Metaxas says “No” – and Italy invades Greece

The Italian Julia Alpini Division march into Greece.

The Italian Julia Alpini Division march into Greece, October 1940.

The Italian dictator Mussolini was now beginning to feel sidelined by Hitler’s triumphs. He had joined the war opportunistically when he was confident that France would be defeated – but he had so far failed to gain anything significant for Italy from the war.

He had moved his troops into impoverished Albania. Now Mussolini thought he would present Hitler with the surprise occupation of Greece, south of Albania. Although they were formally in an Alliance Mussolini did not want to discuss the move in advance with Hitler.

At the time Hitler wanted to leave the Balkans undisturbed, not wanting to provoke British or Russian interests. Later in the war he would blame the events that were now about to unfold for the delays that prevented him getting to Moscow in 1941.

The Greek Prime Minister Metaxas

The Greek Prime Minister Metaxas immediately rejected Italian demands.

The opening gambit from Italy was typically presumptuous. The Greek Prime Minister Ioannis Metaxas was roused from his bed in the early hours of 28th October and told to submit to Italian demands by 0600. Famously, standing in his night clothes, he said “Ohi” – “No”, and to this day the 28th October is celebrated in Greece as “Ohi Day”. Other accounts suggest that Metaxas curtly replied in French: “Alors, c’est la guerre” (“Then it is war”).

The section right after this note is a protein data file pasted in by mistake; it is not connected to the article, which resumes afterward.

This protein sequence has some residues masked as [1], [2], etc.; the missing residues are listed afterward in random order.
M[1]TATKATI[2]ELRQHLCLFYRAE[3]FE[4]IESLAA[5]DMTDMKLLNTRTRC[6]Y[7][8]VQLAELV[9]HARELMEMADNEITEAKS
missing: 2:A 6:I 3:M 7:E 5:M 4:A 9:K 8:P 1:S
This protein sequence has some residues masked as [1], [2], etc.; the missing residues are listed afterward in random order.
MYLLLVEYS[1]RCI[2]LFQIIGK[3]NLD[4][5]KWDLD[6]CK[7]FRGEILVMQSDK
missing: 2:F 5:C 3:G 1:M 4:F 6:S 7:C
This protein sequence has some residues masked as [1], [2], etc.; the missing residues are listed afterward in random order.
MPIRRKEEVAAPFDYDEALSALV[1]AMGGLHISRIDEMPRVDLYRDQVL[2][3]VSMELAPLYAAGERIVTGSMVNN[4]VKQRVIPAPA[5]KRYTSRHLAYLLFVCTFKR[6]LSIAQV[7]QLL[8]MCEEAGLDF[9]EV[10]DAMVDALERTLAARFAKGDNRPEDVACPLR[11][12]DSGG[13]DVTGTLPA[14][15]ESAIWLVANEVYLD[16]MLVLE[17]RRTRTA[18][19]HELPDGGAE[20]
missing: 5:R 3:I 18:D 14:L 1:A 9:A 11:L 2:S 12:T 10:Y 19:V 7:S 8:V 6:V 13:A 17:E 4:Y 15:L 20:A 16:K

Italian-Greek Campaign.

An ultimatum was delivered by Italy to Greece at 0300 on the 28th October and expired at 0600. The Greeks refused the terms and invoked Great Britain’s assistance. Artillery duels lasted till 1800, and the Greeks, retired from several advanced posts to previously prepared positions. The Italian forces on the Greco-Albanian frontier comprise seven divisions, with a considerable amount of artillery and A.F.Vs.

Operations have begun slowly, and the principal Italian advance is directed from the south-western corner of Albania along the western coast of Greece. It is possible that this is intended initially as a diversion, and that an attack from the Koritsa area towards Fiorina and Salonika may develop later when certain Greek forces are engaged in the Epirus.

From the British military situation report for the week ending 31st October.

Contemporary Newsreel from the Italian fascist regime purporting to show Italian troops marching into Greece:

For a thorough analysis of the circumstances that led Mussolini to invade Greece see Ian Kershaw: Fateful Choices: Ten Decisions that Changed the World, 1940-1941.

Italian troops crossed the border from Albania into Greece at 6am after the ultimatum was served at 3am.

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